Plot: Jim (Mark Duplass) has returned to his hometown after his mother’s death to clean out her house. Amanda (Sarah Paulson), too, has returned home to visit her sister. When the two run into each other by chance, they carefully reconnect. When they were in high school, they were a couple, convinced that they would grow old together. But life happened differently for them. Seeing each other again, though, makes them wonder why and how.
Blue Jay is quite gripping, relying entirely on Paulson and Duplass who really are perfect. I was completely taken with it.
Plot: After abducting several girls, Kevin Crumb (James McAvoy) is on the run, but security guard slash vigilante David Dunn (Bruce Willis) is on his tail. When David catches up with Kevin, they are both apprehended by the police. They are both brought to an institution where Elijah Price (Samuel L. Jackson), who was caught by Dunn 20 years earlier, is also housed. All three of them are attended by psychiatrist Ellie Staple (Sarah Paulson) who tries to show them that they aren’t actually superpowered, but psychotic. But there is also something else going on, something that could threaten everything.
I didn’t expect much of Glass but it managed to not even fulfill those meager expectations. It’s a nonsensical, ableist mess that’s not even fun.
Plot: Five years ago, something happened. Something came and whoever saw it, committed suicide. Malorie (Sandra Bullock) and her children Boy (Julian Edwards) and Girl (Vivien Lyra Blair) managed to stay alive so far and found a community with several other survivors. But things have changed now and what used to be safe, isn’t anymore. Malorie has to find another haven for her children and herself.
Bird Box felt a little like a genre movie made by people who don’t actually have much to do with genre at all. It looks great and the acting is awesome, but oh the tropes and clichés…
Plot: Debbie Ocean (Sandra Bullock) was just released from prison and has already plans for a new, daring heist at the Met Gala. She just needs to convince her friend Lou (Cate Blanchett) to go along with it and then they can assemble a team to pull it off. And Debby already knows the women they need to do it.
Ocean’s Eight may not be the film of the century, but it never set out to be. What it is, is a perfectly entertaining heist film with a great cast that is a wonderful addition to the Ocean films that have come before it. I hope there will be a sequel or five.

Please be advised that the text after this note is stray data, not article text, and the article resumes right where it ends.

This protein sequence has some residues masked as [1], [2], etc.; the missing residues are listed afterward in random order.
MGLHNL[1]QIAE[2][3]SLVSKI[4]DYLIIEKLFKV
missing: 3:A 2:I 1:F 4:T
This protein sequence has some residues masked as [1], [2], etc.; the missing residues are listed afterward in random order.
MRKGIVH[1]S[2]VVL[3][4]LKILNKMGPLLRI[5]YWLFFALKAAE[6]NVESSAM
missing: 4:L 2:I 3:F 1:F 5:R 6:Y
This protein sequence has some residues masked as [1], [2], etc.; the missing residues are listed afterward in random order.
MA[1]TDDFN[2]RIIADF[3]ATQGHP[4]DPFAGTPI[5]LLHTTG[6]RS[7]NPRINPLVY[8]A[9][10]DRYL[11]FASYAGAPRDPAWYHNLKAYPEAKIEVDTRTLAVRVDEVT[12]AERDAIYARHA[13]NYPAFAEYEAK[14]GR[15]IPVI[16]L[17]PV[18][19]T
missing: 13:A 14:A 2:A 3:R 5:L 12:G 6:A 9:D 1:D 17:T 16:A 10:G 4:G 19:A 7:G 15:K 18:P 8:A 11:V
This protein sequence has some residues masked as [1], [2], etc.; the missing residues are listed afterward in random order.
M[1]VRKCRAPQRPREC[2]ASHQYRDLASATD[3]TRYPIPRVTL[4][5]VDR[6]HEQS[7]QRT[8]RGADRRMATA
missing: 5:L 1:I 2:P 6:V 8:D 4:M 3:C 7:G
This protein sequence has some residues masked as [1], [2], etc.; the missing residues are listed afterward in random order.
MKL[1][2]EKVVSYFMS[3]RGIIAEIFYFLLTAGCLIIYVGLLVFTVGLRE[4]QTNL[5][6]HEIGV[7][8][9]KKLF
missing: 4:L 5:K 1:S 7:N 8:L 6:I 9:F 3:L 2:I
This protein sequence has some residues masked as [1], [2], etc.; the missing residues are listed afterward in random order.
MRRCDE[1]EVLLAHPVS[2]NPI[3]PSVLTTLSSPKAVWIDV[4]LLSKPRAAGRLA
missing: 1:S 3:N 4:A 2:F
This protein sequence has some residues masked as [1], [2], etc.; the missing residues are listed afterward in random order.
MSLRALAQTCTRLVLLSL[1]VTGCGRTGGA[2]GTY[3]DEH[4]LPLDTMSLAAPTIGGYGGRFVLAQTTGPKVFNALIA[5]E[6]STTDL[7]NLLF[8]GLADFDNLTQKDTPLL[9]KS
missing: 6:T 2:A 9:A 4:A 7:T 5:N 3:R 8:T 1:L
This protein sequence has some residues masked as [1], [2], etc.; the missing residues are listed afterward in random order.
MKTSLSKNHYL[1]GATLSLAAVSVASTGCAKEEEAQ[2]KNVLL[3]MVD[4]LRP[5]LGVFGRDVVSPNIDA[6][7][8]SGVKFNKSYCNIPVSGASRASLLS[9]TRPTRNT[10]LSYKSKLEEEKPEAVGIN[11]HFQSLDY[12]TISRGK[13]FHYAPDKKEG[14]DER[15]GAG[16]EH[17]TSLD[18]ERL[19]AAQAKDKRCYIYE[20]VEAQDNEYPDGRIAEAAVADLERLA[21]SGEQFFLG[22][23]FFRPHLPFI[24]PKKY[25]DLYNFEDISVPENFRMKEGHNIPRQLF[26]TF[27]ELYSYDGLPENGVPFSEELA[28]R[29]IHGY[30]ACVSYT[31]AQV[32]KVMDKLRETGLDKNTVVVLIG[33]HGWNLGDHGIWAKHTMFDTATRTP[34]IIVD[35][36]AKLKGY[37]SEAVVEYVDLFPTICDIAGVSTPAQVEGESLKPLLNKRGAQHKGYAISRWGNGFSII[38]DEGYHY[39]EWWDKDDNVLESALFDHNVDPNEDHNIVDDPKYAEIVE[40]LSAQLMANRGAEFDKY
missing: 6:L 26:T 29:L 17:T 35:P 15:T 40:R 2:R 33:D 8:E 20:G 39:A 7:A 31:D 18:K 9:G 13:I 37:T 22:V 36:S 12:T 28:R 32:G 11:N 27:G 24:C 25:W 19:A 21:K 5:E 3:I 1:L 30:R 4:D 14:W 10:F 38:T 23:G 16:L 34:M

Plot: Daniel Ellsberg (Matthew Rhys) has anonymously leaked documents to the New York Times that prove the atrocities of the USA in Vietnam. The Post, newly managed by Kay Graham (Meryl Streep) who took over after the death of her husband, doesn’t want to fall behind and finds Ellsberg for more information. Soon The Post finds itself under big pressure from the government not to publish and Kay has to make big decisions.
The Post is a film full of pathos. There’s nothing wrong with that and it works emotionally. It’s just a little too safe in its choices, making it feel a little dusty. But (unfortunately) not out of date.
Therese (Rooney Mara) works in a department store but dreams of becoming a photographer. When she meets Carol (Cate Blanchett), she feels immediately drawn to her. And Carol seems to feel the same. But that society doesn’t accept homosexuality is only one problem the two have: where Therese is young and inexperienced and has a boyfriend (Jake Lacy), Carol is trapped in a marriage with Harge (Kyle Chandler) who doesn’t hesitate to use their daughter to make Carol stay.
Carol is a beautiful film with great performances and a nice story. I can’t find any fault with it and yet, I didn’t love it as much as I thought I would.
Solomon Northup (Chiwetel Ejiofor) is one of the few free black people in the USA. Or rather he used to be until he took a job offer that turned into a kidnapping. Suddenly Solomon finds himself removed from his family, mistreated and enslaved. As he goes from owner to owner, he tries his best to not only survive, but be free again.
12 Years a Slave is one hell of a film. It has a great cast, is beautifully shot and has an awesome soundtrack. It’s also a film that hurts pretty much all over and will stay with me for a very long time.
Martha (Elizabeth Olsen) has been living with a sect for the past two years when she breaks free and returns to her sister Lucy (Sarah Paulson) and her fiancé Ted (Hugh Dancy). But just leaving the cult doesn’t get rid of Martha’s scars. So she slowly and painfully starts the process of getting reacquainted with society as we know it.
Martha Marcy May Marlene is an excellent and really, really scary movie. Only the ending can’t keep up with the rest of the film and is a bit disappointing.